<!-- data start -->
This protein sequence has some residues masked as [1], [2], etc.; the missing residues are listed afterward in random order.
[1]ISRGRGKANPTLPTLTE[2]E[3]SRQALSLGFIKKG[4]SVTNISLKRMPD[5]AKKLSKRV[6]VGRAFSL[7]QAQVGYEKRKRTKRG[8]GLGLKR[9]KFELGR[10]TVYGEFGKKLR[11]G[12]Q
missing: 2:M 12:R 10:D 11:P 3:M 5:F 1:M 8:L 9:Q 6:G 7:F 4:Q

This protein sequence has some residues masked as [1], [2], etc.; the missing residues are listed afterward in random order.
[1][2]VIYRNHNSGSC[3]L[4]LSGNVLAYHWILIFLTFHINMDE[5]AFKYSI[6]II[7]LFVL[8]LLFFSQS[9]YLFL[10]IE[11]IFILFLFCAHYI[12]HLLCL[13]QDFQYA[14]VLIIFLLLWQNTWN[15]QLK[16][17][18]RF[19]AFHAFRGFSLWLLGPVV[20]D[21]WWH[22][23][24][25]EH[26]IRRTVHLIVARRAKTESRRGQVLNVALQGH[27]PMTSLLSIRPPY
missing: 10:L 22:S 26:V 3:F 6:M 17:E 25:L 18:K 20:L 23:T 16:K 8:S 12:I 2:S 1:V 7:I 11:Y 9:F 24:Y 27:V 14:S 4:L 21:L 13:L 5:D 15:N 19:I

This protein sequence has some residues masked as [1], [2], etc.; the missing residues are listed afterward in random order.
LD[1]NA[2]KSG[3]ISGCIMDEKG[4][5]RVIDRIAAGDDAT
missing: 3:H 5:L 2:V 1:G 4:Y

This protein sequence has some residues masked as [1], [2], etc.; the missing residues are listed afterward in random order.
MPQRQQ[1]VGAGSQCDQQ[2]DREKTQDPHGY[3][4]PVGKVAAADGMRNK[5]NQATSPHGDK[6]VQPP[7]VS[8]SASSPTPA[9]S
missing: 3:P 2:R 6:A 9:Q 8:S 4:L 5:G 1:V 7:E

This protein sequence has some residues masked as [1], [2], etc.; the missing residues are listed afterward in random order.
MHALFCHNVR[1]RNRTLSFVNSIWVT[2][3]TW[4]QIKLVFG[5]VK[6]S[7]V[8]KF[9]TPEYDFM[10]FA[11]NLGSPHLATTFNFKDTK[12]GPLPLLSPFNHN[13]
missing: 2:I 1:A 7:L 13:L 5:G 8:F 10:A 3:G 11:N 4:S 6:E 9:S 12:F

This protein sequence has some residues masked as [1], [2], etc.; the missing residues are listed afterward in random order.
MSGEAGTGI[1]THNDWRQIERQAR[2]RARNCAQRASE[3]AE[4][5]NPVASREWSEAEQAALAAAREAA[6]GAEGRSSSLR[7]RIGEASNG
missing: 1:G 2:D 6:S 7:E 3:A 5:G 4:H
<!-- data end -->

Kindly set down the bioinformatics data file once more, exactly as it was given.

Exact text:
This protein sequence has some residues masked as [1], [2], etc.; the missing residues are listed afterward in random order.
[1]ISRGRGKANPTLPTLTE[2]E[3]SRQALSLGFIKKG[4]SVTNISLKRMPD[5]AKKLSKRV[6]VGRAFSL[7]QAQVGYEKRKRTKRG[8]GLGLKR[9]KFELGR[10]TVYGEFGKKLR[11]G[12]Q
missing: 2:M 12:R 10:D 11:P 3:M 5:F 1:M 8:L 9:Q 6:G 7:F 4:Q

This protein sequence has some residues masked as [1], [2], etc.; the missing residues are listed afterward in random order.
[1][2]VIYRNHNSGSC[3]L[4]LSGNVLAYHWILIFLTFHINMDE[5]AFKYSI[6]II[7]LFVL[8]LLFFSQS[9]YLFL[10]IE[11]IFILFLFCAHYI[12]HLLCL[13]QDFQYA[14]VLIIFLLLWQNTWN[15]QLK[16][17][18]RF[19]AFHAFRGFSLWLLGPVV[20]D[21]WWH[22][23][24][25]EH[26]IRRTVHLIVARRAKTESRRGQVLNVALQGH[27]PMTSLLSIRPPY
missing: 10:L 22:S 26:V 3:F 6:M 17:E 25:L 18:K 20:L 23:T 16:K 8:S 12:I 2:S 1:V 7:I 11:Y 9:F 24:Y 27:V 14:S 4:L 21:L 13:L 5:D 15:N 19:I

This protein sequence has some residues masked as [1], [2], etc.; the missing residues are listed afterward in random order.
LD[1]NA[2]KSG[3]ISGCIMDEKG[4][5]RVIDRIAAGDDAT
missing: 3:H 5:L 2:V 1:G 4:Y

This protein sequence has some residues masked as [1], [2], etc.; the missing residues are listed afterward in random order.
MPQRQQ[1]VGAGSQCDQQ[2]DREKTQDPHGY[3][4]PVGKVAAADGMRNK[5]NQATSPHGDK[6]VQPP[7]VS[8]SASSPTPA[9]S
missing: 3:P 2:R 6:A 9:Q 8:S 4:L 5:G 1:V 7:E

This protein sequence has some residues masked as [1], [2], etc.; the missing residues are listed afterward in random order.
MHALFCHNVR[1]RNRTLSFVNSIWVT[2][3]TW[4]QIKLVFG[5]VK[6]S[7]V[8]KF[9]TPEYDFM[10]FA[11]NLGSPHLATTFNFKDTK[12]GPLPLLSPFNHN[13]
missing: 2:I 1:A 7:L 13:L 5:G 8:F 10:A 3:G 11:N 4:S 6:E 9:S 12:F

This protein sequence has some residues masked as [1], [2], etc.; the missing residues are listed afterward in random order.
MSGEAGTGI[1]THNDWRQIERQAR[2]RARNCAQRASE[3]AE[4][5]NPVASREWSEAEQAALAAAREAA[6]GAEGRSSSLR[7]RIGEASNG
missing: 1:G 2:D 6:S 7:E 3:A 5:G 4:H